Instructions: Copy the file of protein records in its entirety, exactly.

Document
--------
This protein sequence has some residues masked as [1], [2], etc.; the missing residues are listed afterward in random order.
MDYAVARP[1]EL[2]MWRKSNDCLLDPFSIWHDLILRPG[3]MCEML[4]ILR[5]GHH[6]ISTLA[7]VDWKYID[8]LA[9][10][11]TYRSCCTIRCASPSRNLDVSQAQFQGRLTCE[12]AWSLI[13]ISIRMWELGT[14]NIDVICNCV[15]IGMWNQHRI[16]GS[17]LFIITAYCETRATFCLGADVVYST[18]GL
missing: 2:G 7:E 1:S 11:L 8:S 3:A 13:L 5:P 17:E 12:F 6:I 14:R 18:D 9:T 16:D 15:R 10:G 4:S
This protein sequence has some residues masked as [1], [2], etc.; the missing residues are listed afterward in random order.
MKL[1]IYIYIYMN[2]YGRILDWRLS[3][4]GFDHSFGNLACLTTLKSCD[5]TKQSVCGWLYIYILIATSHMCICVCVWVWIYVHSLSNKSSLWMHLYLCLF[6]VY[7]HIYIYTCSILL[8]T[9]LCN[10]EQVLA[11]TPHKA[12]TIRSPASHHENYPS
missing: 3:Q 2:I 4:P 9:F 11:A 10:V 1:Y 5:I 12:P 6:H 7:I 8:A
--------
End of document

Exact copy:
This protein sequence has some residues masked as [1], [2], etc.; the missing residues are listed afterward in random order.
MDYAVARP[1]EL[2]MWRKSNDCLLDPFSIWHDLILRPG[3]MCEML[4]ILR[5]GHH[6]ISTLA[7]VDWKYID[8]LA[9][10][11]TYRSCCTIRCASPSRNLDVSQAQFQGRLTCE[12]AWSLI[13]ISIRMWELGT[14]NIDVICNCV[15]IGMWNQHRI[16]GS[17]LFIITAYCETRATFCLGADVVYST[18]GL
missing: 2:G 7:E 1:S 11:L 8:S 3:A 13:L 5:P 17:E 12:F 6:I 14:R 18:D 9:T 16:D 15:R 10:G 4:S
This protein sequence has some residues masked as [1], [2], etc.; the missing residues are listed afterward in random order.
MKL[1]IYIYIYMN[2]YGRILDWRLS[3][4]GFDHSFGNLACLTTLKSCD[5]TKQSVCGWLYIYILIATSHMCICVCVWVWIYVHSLSNKSSLWMHLYLCLF[6]VY[7]HIYIYTCSILL[8]T[9]LCN[10]EQVLA[11]TPHKA[12]TIRSPASHHENYPS
missing: 3:Q 2:I 4:P 9:F 11:A 10:V 1:Y 5:I 12:P 6:H 7:I 8:A